Credit points


Campus offering

No unit offerings are currently available for this unit



Unit rationale, description and aim

High performance sport systems and their practices vary greatly between specific sports, organisations and cultures. Given the global focus of high performance sport, gaining exposure to a range of organisations (and its specialist professions), and cultures operating in this environment, will provide students with professional development experiences and international perspectives to inform their future practice. This experience will provide access to high performance sport environments for exposure to different practices in athlete preparation and management, to facilitate knowledge sharing between the student and organisations, and provide insights into the communication, relationship and cultural challenges faced by individuals and organisations operating in high performance sport. These international experiences will be organised and offered by the School of Behavioural and Health Sciences at ACU only.

Learning outcomes

To successfully complete this unit you will be able to demonstrate you have achieved the learning outcomes (LO) detailed in the below table.

Each outcome is informed by a number of graduate capabilities (GC) to ensure your work in this, and every unit, is part of a larger goal of graduating from ACU with the attributes of insight, empathy, imagination and impact.

Explore the graduate capabilities.

On successful completion of this unit, students should be able to:

LO1 - Critique contemporary issues and practices faced by practitioners with reference to athlete/team preparation, performance and monitoring (GA4, GA5, GA6)

LO2 - Compare and contrast the integration of specialist professions in the process of athlete management across different high performance sport environments (GA1, GA4, GA5)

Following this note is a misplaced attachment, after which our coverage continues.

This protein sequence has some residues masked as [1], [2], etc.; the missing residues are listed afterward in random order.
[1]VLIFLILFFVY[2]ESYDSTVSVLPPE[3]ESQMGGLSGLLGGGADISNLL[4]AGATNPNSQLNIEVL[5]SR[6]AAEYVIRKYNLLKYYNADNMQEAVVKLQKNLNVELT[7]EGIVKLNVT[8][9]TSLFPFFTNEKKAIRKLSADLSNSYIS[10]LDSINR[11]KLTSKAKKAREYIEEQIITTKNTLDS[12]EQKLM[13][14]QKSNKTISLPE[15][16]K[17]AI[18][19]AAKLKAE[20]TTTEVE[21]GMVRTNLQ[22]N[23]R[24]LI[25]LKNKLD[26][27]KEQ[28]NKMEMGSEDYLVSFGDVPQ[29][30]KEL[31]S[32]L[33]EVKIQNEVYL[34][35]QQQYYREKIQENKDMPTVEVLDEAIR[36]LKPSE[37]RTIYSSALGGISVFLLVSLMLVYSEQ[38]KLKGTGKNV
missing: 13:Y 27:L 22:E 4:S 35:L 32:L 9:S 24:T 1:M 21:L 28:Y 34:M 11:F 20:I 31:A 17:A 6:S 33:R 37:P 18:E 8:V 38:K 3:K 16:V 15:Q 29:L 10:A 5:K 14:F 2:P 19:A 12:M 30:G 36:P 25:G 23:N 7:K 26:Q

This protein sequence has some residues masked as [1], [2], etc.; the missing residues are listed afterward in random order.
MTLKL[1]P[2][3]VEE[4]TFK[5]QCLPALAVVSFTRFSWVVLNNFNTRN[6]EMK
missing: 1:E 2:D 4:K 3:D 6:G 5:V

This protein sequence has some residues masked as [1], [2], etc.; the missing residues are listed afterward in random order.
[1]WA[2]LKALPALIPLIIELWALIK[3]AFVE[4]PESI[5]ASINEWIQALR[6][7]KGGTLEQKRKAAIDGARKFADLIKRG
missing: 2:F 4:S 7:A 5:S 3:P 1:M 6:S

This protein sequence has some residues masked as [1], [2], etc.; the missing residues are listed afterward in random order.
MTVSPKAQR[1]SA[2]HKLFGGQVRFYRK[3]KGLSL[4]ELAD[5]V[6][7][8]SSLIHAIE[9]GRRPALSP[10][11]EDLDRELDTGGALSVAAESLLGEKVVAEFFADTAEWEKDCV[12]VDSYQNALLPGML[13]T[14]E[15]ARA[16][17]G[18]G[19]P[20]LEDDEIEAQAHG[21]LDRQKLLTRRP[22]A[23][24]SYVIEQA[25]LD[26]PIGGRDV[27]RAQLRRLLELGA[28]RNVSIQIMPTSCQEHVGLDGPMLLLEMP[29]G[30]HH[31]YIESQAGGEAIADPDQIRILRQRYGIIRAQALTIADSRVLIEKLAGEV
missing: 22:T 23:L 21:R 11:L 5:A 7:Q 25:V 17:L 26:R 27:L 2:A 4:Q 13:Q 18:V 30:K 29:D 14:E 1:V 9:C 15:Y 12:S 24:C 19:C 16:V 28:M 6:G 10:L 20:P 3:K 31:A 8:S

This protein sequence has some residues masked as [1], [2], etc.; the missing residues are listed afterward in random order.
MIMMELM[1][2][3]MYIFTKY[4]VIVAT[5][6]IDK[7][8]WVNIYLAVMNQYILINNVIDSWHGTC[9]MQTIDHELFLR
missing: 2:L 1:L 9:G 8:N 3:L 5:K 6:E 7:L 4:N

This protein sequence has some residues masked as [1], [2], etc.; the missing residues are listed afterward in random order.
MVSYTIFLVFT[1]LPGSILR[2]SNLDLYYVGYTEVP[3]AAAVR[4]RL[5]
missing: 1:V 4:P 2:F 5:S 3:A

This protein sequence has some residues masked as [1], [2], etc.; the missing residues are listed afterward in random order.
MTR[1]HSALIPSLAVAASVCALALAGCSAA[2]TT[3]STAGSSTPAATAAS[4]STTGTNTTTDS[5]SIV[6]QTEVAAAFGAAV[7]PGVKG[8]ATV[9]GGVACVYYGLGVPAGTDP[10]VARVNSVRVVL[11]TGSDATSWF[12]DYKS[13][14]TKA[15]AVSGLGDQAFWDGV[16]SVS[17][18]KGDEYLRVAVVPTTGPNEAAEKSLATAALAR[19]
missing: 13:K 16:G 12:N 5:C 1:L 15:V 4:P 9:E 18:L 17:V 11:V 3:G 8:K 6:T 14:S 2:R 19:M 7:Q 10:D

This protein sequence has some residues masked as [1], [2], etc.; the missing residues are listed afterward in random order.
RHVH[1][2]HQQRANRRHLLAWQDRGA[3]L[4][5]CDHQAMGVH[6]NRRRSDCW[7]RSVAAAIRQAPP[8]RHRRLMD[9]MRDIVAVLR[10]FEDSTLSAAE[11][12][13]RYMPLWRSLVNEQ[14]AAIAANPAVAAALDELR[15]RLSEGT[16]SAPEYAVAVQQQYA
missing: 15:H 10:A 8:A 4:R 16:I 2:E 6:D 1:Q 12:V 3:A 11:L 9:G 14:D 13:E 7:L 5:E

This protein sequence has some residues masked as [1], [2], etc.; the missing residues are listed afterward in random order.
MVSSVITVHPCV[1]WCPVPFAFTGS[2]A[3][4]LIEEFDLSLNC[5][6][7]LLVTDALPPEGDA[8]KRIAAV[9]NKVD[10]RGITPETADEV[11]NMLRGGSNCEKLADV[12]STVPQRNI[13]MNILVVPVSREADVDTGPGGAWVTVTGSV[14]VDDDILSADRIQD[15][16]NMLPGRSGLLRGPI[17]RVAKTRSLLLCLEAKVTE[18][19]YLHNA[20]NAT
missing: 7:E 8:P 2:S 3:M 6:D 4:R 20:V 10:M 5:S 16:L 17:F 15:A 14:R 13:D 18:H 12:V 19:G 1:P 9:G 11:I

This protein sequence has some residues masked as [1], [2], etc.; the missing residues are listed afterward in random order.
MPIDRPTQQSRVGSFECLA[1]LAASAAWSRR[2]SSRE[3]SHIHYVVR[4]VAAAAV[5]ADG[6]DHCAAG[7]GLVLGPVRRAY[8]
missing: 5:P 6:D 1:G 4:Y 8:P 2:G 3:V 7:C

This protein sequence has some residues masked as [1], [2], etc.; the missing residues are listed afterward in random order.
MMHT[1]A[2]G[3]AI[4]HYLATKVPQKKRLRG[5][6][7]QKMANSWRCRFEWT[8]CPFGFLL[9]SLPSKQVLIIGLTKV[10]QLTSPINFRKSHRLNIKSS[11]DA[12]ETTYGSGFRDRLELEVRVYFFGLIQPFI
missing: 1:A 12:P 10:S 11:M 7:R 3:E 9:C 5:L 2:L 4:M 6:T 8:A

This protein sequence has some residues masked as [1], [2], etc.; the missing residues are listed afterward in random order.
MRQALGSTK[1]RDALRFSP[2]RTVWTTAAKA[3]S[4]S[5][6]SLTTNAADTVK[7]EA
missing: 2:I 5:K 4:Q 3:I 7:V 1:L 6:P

LO3 - Debate the ethical and social responsibilities of high performance sport organisations and professional sports science practice from an international perspective (GA1, GA6)

LO4 - Critically reflect upon the communication, relationship and cultural challenges faced in different high performance sport settings (GA1, GA4, GA6)

Graduate attributes

GA1 - demonstrate respect for the dignity of each individual and for human diversity 

GA4 - think critically and reflectively 

GA5 - demonstrate values, knowledge, skills and attitudes appropriate to the discipline and/or profession 

GA6 - solve problems in a variety of settings taking local and international perspectives into account


Topics include: 

  • International perspectives regarding athlete/team conditioning and competitive performance; 
  • Contemporary practices in athlete preparation and management implemented in high performance settings ;
  • Contemporary sports science theory and application ;
  • Organisational structures in high performance sport environments ;
  • Multi-, inter- and cross-disciplinary approaches in high performance sport ;
  • Roles and responsibilities of specialists servicing or working in high performance departments (e.g., S&C coaches, dieticians, medical staff, sports scientists, physiotherapists, psychologists, etc.) ;
  • Communication styles and relationship building in high performance cultures ;
  • Athlete development and management. 

Learning and teaching strategy and rationale

This unit involves an off-shore, attendance-based experience (e.g., study tour) organised by ACU.